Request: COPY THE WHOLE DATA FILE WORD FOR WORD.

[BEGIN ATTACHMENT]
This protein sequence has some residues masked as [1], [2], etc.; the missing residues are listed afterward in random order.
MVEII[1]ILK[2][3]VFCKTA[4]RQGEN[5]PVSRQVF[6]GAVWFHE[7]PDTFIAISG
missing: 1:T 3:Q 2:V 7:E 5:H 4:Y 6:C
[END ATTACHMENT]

This protein sequence has some residues masked as [1], [2], etc.; the missing residues are listed afterward in random order.
MVEII[1]ILK[2][3]VFCKTA[4]RQGEN[5]PVSRQVF[6]GAVWFHE[7]PDTFIAISG
missing: 1:T 3:Q 2:V 7:E 5:H 4:Y 6:C